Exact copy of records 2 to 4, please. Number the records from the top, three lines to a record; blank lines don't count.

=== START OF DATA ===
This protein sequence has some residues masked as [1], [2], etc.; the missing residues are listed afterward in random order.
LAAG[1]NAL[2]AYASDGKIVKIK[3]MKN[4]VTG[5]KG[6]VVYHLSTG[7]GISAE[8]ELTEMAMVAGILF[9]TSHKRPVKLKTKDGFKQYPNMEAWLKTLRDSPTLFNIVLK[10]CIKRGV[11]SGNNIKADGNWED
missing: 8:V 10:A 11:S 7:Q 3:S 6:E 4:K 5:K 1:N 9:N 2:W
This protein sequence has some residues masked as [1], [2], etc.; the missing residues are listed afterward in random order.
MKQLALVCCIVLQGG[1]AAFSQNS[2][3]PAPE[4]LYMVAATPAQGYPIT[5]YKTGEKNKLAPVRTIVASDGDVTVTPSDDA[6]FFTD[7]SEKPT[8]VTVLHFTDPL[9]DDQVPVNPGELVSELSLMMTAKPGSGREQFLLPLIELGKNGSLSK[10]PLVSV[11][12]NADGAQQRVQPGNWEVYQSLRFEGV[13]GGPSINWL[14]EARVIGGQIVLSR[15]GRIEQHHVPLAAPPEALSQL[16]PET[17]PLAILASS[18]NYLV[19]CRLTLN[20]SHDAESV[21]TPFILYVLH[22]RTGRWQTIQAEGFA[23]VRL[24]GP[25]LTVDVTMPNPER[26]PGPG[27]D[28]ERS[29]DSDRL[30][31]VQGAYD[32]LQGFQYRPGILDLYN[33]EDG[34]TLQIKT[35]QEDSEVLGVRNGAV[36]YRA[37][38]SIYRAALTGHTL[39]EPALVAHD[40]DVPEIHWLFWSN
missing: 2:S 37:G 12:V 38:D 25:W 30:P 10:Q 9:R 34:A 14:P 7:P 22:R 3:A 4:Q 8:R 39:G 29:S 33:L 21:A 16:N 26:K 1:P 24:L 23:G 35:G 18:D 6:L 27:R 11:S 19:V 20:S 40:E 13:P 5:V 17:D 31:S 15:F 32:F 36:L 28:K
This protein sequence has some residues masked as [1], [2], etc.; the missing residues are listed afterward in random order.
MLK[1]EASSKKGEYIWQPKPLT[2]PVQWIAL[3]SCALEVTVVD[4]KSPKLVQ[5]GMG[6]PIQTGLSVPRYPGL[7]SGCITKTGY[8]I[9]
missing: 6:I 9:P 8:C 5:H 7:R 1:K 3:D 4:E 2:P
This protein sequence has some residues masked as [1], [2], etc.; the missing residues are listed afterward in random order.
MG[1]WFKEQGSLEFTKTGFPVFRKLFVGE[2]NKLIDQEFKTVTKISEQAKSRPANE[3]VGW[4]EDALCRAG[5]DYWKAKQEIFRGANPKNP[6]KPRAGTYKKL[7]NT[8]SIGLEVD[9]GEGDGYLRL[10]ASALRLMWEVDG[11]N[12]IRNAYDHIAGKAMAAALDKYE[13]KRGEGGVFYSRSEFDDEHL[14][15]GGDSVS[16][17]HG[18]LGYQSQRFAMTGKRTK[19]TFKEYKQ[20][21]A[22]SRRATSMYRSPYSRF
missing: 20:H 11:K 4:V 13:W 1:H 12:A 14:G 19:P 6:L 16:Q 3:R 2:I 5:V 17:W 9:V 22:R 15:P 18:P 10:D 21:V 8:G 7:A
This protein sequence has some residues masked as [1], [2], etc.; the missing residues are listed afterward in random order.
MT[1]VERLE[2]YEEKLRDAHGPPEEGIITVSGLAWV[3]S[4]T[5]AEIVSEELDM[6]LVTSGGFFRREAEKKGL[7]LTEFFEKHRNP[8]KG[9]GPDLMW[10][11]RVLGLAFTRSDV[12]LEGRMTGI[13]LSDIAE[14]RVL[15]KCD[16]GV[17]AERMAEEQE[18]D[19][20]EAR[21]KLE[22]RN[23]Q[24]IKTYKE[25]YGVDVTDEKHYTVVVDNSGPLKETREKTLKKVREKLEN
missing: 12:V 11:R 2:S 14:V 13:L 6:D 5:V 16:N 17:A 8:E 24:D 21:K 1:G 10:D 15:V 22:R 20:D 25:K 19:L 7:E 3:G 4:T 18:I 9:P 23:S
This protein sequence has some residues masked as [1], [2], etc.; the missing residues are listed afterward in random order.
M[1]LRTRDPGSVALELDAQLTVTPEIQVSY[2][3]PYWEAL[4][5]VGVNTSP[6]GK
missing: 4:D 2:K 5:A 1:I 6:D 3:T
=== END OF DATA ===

This protein sequence has some residues masked as [1], [2], etc.; the missing residues are listed afterward in random order.
MKQLALVCCIVLQGG[1]AAFSQNS[2][3]PAPE[4]LYMVAATPAQGYPIT[5]YKTGEKNKLAPVRTIVASDGDVTVTPSDDA[6]FFTD[7]SEKPT[8]VTVLHFTDPL[9]DDQVPVNPGELVSELSLMMTAKPGSGREQFLLPLIELGKNGSLSK[10]PLVSV[11][12]NADGAQQRVQPGNWEVYQSLRFEGV[13]GGPSINWL[14]EARVIGGQIVLSR[15]GRIEQHHVPLAAPPEALSQL[16]PET[17]PLAILASS[18]NYLV[19]CRLTLN[20]SHDAESV[21]TPFILYVLH[22]RTGRWQTIQAEGFA[23]VRL[24]GP[25]LTVDVTMPNPER[26]PGPG[27]D[28]ERS[29]DSDRL[30][31]VQGAYD[32]LQGFQYRPGILDLYN[33]EDG[34]TLQIKT[35]QEDSEVLGVRNGAV[36]YRA[37][38]SIYRAALTGHTL[39]EPALVAHD[40]DVPEIHWLFWSN
missing: 2:S 37:G 12:V 38:D 25:W 30:P 10:Q 9:R 34:A 14:P 7:P 22:R 3:A 4:Q 8:R 39:G 29:S 33:L 21:A 16:N 26:K 1:P 24:L 23:G 35:G 18:D 6:L 27:R 11:S 19:V 20:S 40:E 13:P 5:V 17:D 31:S 15:F 32:F 36:L 28:K
This protein sequence has some residues masked as [1], [2], etc.; the missing residues are listed afterward in random order.
MLK[1]EASSKKGEYIWQPKPLT[2]PVQWIAL[3]SCALEVTVVD[4]KSPKLVQ[5]GMG[6]PIQTGLSVPRYPGL[7]SGCITKTGY[8]I[9]
missing: 6:I 9:P 8:C 5:H 7:R 1:K 3:D 4:E 2:P
This protein sequence has some residues masked as [1], [2], etc.; the missing residues are listed afterward in random order.
MG[1]WFKEQGSLEFTKTGFPVFRKLFVGE[2]NKLIDQEFKTVTKISEQAKSRPANE[3]VGW[4]EDALCRAG[5]DYWKAKQEIFRGANPKNP[6]KPRAGTYKKL[7]NT[8]SIGLEVD[9]GEGDGYLRL[10]ASALRLMWEVDG[11]N[12]IRNAYDHIAGKAMAAALDKYE[13]KRGEGGVFYSRSEFDDEHL[14][15]GGDSVS[16][17]HG[18]LGYQSQRFAMTGKRTK[19]TFKEYKQ[20][21]A[22]SRRATSMYRSPYSRF
missing: 20:H 11:K 4:V 13:W 1:H 12:A 14:G 19:P 6:L 16:Q 3:R 2:I 5:V 17:W 9:V 22:R 15:P 18:P 10:D 21:V 8:G 7:A